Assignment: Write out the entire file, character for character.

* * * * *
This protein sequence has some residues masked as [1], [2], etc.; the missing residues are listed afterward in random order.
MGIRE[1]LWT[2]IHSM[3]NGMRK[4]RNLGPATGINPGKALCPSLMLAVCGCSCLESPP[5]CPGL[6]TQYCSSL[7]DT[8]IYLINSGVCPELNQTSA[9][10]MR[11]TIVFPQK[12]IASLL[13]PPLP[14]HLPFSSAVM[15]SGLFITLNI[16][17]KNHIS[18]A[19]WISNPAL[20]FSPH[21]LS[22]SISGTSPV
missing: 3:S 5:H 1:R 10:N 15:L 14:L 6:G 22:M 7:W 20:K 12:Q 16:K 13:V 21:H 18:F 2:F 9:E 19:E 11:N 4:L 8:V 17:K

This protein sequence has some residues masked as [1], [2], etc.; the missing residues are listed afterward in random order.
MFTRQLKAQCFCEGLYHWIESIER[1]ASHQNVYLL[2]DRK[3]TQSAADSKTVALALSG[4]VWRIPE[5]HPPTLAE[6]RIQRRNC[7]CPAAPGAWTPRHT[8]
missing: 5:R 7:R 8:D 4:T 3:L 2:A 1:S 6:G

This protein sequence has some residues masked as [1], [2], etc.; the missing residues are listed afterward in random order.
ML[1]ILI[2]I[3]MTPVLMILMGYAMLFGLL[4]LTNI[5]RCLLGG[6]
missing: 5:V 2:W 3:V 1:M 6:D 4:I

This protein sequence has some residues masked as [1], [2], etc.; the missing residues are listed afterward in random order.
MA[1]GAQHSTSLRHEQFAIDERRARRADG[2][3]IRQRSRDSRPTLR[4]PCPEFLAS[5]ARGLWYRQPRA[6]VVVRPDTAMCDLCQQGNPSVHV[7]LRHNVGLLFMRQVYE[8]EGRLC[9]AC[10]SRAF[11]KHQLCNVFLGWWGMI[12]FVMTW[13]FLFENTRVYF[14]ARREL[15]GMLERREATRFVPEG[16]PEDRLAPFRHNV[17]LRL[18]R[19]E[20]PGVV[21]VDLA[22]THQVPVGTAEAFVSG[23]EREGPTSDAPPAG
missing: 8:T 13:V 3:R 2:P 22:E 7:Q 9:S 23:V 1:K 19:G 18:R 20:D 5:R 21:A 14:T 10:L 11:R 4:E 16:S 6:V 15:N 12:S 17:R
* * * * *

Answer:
This protein sequence has some residues masked as [1], [2], etc.; the missing residues are listed afterward in random order.
MGIRE[1]LWT[2]IHSM[3]NGMRK[4]RNLGPATGINPGKALCPSLMLAVCGCSCLESPP[5]CPGL[6]TQYCSSL[7]DT[8]IYLINSGVCPELNQTSA[9][10]MR[11]TIVFPQK[12]IASLL[13]PPLP[14]HLPFSSAVM[15]SGLFITLNI[16][17]KNHIS[18]A[19]WISNPAL[20]FSPH[21]LS[22]SISGTSPV
missing: 3:S 5:H 1:R 10:N 15:L 14:L 6:G 22:M 7:W 20:K 12:Q 16:K 13:V 21:H 18:F 2:F 9:E 19:E 11:N 4:L 8:V 17:K

This protein sequence has some residues masked as [1], [2], etc.; the missing residues are listed afterward in random order.
MFTRQLKAQCFCEGLYHWIESIER[1]ASHQNVYLL[2]DRK[3]TQSAADSKTVALALSG[4]VWRIPE[5]HPPTLAE[6]RIQRRNC[7]CPAAPGAWTPRHT[8]
missing: 5:R 7:R 8:D 4:T 3:L 2:A 1:S 6:G

This protein sequence has some residues masked as [1], [2], etc.; the missing residues are listed afterward in random order.
ML[1]ILI[2]I[3]MTPVLMILMGYAMLFGLL[4]LTNI[5]RCLLGG[6]
missing: 5:V 2:W 3:V 1:M 6:D 4:I

This protein sequence has some residues masked as [1], [2], etc.; the missing residues are listed afterward in random order.
MA[1]GAQHSTSLRHEQFAIDERRARRADG[2][3]IRQRSRDSRPTLR[4]PCPEFLAS[5]ARGLWYRQPRA[6]VVVRPDTAMCDLCQQGNPSVHV[7]LRHNVGLLFMRQVYE[8]EGRLC[9]AC[10]SRAF[11]KHQLCNVFLGWWGMI[12]FVMTW[13]FLFENTRVYF[14]ARREL[15]GMLERREATRFVPEG[16]PEDRLAPFRHNV[17]LRL[18]R[19]E[20]PGVV[21]VDLA[22]THQVPVGTAEAFVSG[23]EREGPTSDAPPAG
missing: 8:T 13:V 3:R 2:P 22:E 7:Q 9:S 23:V 1:K 19:G 18:R 20:D 5:R 21:A 14:T 10:L 11:R 4:E 16:S 6:V 15:N 12:S 17:R